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Fifty years ago, John Steinbeck's now classic novel, The Grapes of Wrath, captured the epic story of an Oklahoma farm family driven west to California by dust storms, drought, and economic hardship. It was a story that generations of Americans have also come to know through Dorothea Lange's unforgettable photos of migrant families struggling to make a living in Depression-torn California. Now in James N. Gregory's pathbreaking American Exodus, there is at last an historical study that moves beyond the fiction and the photographs to uncover the full meaning of these events. American Exodus takes us back to the Dust Bowl migration of the 1930s and the war boom influx of the 1940s to explore the experiences of the more than one million Oklahomans, Arkansans, Texans, and Missourians who sought opportunities in California. Gregory reaches into the migrants' lives to reveal not only their economic trials but also their impact on California's culture and society. He traces the development of an "Okie subculture" that over the years has grown into an essential element in California's cultural landscape. The consequences, however, reach far beyond California. The Dust Bowl migration was part of a larger heartland diaspora that has sent millions of Southerners and rural Midwesterners to the nation's northern and western industrial perimeter. American Exodus is the first book to examine the cultural implications of that massive 20th-century population shift. In this rich account of the experiences and impact of these migrant heartlanders, Gregory fills an important gap in recent American social history.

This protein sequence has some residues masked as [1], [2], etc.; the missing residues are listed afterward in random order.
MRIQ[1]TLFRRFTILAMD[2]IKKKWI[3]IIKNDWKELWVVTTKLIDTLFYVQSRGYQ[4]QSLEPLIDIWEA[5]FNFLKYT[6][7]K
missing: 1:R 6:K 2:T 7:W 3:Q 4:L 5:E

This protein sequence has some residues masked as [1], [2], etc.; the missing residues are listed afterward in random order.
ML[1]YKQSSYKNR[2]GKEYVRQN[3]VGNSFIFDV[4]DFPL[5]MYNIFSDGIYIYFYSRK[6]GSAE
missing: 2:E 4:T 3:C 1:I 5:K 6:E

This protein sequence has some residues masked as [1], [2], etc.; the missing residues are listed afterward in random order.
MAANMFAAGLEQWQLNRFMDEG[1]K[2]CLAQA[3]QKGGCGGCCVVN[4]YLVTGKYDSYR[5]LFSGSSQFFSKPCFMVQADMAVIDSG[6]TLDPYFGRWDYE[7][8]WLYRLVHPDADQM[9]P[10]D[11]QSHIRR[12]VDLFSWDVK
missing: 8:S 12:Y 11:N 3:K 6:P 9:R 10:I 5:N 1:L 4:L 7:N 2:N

Big Sur

Author: Shelley Alden Brooks
Publisher: Univ of California Press
ISBN: 0520294416
Format: PDF, Kindle
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Jeffers' Country -- Nature's highway -- Big Sur: utopia, U.S.A.? -- Open-space at continent's end -- The influence of the counter-culture, community, and State -- The "battle" for Big Sur, or debating the national environmental ethic -- Defining the value of California's coastline -- Epilogue: millionaires and beaches: the socio-political economics of California coastal preservation in the twenty-first century